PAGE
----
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Density-dependent investment in costly anti-predator defences: an explanation for the weak survival benefit of group living

Authors

  • Derek Daly,

    1. Department of Evolution, Faculty of Health and Life Sciences, Institute of Integrative Biology, Ecology and Behaviour, Biosciences Building, University of Liverpool, Crown Street, Liverpool L69 7ZB, UK
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    • These authors contributed equally to this work.

  • A. D. Higginson,

    Corresponding author
    1. School of Biological Sciences, University of Bristol, Bristol BS8 1UG, UK
      E-mail: a.d.higginson@bris.ac.uk
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    • These authors contributed equally to this work.

  • Dong Chen,

    1. Department of Evolution, Faculty of Health and Life Sciences, Institute of Integrative Biology, Ecology and Behaviour, Biosciences Building, University of Liverpool, Crown Street, Liverpool L69 7ZB, UK
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  • G. D. Ruxton,

    1. Institute of Biodiversity, Animal Health & Comparative Medicine, College of Medical, Veterinary and Life Sciences, University of Glasgow, Glasgow G12 8QQ, UK
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  • M. P. Speed

    1. Department of Evolution, Faculty of Health and Life Sciences, Institute of Integrative Biology, Ecology and Behaviour, Biosciences Building, University of Liverpool, Crown Street, Liverpool L69 7ZB, UK
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E-mail: a.d.higginson@bris.ac.uk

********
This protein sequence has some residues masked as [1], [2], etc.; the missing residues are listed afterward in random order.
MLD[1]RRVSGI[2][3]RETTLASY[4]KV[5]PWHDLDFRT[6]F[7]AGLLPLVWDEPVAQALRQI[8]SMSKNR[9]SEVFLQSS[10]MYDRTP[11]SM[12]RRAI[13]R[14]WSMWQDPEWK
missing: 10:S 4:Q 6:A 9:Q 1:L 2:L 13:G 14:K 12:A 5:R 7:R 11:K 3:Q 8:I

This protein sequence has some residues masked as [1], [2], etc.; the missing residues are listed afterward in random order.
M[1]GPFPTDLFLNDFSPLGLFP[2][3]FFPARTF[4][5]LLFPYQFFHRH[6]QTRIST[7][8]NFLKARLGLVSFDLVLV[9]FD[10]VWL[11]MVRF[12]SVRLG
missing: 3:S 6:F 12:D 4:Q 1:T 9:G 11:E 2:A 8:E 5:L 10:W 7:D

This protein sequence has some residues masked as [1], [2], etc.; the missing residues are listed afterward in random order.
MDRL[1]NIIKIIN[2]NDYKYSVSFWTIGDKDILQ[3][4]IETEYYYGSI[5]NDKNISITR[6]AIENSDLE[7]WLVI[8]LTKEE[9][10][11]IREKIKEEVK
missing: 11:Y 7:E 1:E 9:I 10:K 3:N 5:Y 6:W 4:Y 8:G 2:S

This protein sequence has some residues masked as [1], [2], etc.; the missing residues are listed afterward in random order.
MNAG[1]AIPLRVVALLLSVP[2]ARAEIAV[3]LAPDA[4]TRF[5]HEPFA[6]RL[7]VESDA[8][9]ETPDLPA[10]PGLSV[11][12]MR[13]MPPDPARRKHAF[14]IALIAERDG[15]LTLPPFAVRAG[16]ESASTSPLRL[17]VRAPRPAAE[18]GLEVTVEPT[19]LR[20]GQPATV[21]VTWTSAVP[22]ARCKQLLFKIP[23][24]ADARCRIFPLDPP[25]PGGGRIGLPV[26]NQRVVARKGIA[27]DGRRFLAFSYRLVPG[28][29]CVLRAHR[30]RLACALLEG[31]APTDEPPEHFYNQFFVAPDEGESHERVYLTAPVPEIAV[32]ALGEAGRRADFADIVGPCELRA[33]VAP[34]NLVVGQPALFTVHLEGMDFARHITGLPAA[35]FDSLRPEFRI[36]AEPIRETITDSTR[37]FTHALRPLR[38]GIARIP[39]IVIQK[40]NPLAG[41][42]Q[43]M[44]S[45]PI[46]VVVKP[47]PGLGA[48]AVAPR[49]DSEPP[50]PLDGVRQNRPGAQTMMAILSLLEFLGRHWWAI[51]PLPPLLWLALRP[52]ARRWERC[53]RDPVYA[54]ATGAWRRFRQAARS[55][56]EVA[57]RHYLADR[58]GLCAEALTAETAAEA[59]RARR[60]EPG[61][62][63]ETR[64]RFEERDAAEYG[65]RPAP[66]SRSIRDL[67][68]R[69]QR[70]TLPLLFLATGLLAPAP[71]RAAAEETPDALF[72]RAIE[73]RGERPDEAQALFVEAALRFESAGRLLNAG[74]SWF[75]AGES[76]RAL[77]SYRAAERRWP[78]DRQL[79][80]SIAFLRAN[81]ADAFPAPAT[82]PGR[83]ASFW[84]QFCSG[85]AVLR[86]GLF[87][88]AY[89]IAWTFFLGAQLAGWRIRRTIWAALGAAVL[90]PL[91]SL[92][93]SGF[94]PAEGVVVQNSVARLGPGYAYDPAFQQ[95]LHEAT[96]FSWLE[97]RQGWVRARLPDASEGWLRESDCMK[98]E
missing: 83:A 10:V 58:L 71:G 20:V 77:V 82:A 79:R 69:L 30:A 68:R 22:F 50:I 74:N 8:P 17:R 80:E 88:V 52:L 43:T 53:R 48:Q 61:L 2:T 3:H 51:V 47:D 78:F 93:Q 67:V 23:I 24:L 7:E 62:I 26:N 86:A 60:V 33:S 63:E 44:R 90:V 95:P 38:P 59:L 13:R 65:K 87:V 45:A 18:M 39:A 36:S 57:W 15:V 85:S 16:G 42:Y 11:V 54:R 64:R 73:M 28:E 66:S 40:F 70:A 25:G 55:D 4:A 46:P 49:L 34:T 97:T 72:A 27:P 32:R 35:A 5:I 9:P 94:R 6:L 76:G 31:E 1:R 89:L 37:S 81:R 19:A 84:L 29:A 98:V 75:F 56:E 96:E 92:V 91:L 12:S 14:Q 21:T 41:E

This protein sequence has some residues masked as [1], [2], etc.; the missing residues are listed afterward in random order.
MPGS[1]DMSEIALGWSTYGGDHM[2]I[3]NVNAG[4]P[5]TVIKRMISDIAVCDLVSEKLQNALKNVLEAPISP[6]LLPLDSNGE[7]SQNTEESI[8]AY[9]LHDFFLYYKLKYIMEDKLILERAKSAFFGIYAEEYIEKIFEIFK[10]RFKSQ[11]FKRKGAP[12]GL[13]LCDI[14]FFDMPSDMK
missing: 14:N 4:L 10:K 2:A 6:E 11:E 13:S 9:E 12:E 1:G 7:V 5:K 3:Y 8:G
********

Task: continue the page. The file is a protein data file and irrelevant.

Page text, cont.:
Abstract

Ecology Letters (2012)

Abstract

A central explanation for group living across animal taxa is the reduced rate of attack by predators. However, many field observations show a weak or non-existent effect of group size on per capita mortality rates. Herein we resolve this apparent paradox. We found that Pieris brassicae larvae defended themselves less readily when in groups than when alone, in that they were more reluctant to regurgitate in response to simulated attacks and produced less regurgitant. Furthermore, a simple model demonstrates that this reluctance was sufficient to cancel out the benefit from being in a group. This conditional strategy can be understood in terms of the costs and benefits of defences. For grouped individuals, defence is less often required because attack rates are lower and the costs of defence may be higher due to competition for resources. These phenomena are likely to be widespread in facultatively gregarious species that utilise anti-predator defences.

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